Even with maps in three different languages, Harbin is not easy to navigate. From the time the city was built until the Communist revolution in China, street names were Russian. After that, they were Chinese of course, but they are now spelled a variety of different ways on the maps. I set out first for Zhongyang Street. This used to be Kitayaskaya Street (“Kitayskaya” means “Chinese” in Russian). The buildings on this street have survived all the destruction and re-construction of the last half century and this street is now considered a historical and architectural landmark. It is actually rather close to my hotel and the buildings do indeed date from the beginning of the 20th century. It is also closed off to traffic and this is a great relief.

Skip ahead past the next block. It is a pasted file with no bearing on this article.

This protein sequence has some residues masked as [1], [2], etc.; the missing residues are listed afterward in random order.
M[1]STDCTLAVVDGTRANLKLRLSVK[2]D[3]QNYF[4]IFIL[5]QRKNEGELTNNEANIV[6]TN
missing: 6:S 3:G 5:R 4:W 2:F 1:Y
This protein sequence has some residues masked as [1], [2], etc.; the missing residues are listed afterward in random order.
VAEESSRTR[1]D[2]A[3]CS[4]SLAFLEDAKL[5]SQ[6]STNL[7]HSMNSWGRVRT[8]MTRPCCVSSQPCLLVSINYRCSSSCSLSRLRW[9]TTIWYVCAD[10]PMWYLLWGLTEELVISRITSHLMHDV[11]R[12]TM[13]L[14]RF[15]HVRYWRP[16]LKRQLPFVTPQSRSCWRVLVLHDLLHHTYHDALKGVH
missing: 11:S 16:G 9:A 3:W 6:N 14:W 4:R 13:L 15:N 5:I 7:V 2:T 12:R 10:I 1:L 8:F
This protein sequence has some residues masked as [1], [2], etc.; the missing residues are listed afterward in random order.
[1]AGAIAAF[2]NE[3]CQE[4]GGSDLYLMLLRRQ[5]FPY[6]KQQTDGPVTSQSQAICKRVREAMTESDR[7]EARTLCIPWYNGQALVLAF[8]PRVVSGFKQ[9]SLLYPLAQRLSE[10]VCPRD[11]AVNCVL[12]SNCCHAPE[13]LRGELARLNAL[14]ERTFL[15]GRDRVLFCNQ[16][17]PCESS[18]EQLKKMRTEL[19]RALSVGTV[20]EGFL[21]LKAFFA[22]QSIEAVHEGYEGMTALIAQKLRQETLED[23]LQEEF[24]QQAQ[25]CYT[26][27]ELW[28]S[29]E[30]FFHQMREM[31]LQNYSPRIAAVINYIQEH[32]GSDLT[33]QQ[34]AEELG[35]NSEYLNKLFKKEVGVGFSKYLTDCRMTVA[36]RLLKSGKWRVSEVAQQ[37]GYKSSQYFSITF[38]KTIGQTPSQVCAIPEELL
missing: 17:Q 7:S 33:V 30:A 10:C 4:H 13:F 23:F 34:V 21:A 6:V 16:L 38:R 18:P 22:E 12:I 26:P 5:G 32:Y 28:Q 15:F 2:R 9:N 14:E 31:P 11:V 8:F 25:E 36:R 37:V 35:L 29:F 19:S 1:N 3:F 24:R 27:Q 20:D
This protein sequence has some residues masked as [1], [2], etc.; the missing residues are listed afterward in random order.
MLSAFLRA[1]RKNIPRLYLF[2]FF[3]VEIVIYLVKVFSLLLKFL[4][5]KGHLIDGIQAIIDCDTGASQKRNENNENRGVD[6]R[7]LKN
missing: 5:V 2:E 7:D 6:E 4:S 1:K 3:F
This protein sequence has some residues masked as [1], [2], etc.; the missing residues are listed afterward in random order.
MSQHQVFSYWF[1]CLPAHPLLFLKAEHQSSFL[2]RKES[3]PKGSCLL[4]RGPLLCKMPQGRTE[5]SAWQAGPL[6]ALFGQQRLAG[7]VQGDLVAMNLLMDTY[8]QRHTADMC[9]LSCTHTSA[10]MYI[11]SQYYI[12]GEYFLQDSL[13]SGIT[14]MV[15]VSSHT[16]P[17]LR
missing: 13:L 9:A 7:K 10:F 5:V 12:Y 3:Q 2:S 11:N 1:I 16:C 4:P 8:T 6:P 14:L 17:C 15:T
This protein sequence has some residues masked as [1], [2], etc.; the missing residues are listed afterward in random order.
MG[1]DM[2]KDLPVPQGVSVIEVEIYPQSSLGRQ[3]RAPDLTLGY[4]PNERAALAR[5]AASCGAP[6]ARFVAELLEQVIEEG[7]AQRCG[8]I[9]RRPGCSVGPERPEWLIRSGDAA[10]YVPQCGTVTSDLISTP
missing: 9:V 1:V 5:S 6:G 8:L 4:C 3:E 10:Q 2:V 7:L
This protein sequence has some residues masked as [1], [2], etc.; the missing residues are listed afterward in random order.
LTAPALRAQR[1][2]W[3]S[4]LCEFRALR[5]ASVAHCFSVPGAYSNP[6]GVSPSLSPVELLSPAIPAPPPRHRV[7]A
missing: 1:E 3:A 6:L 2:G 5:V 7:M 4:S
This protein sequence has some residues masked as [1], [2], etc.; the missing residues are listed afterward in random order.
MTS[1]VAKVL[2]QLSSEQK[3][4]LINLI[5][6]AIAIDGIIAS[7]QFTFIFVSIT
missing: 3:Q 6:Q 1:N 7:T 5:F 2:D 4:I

Once again, I am struck by the youthfulness of the population here. Everyone walking along this pedestrian mall (which is a shopping and restaurant center), seems to be a student. It is very vibrant and bustling and spotlessly clean on this main street, but the side streets frequently have piles of garbage on them. Harbin is, indeed, a city of contrasts. There are streets of beautiful restored buildings like this, streets with ultra-modern high-rises with glass facades sparking in the sun, and streets with ramshackle dilapidated buildings that have that pungent reek of uncollected trash and rotting food. As I walk, I am approached by a young man, speaking fluent Russian, who politely asks where I am from and why I am visiting Harbin. Then he asks if I would like to buy a fur coat? Or any other clothing? I decline his offer but thank him for asking.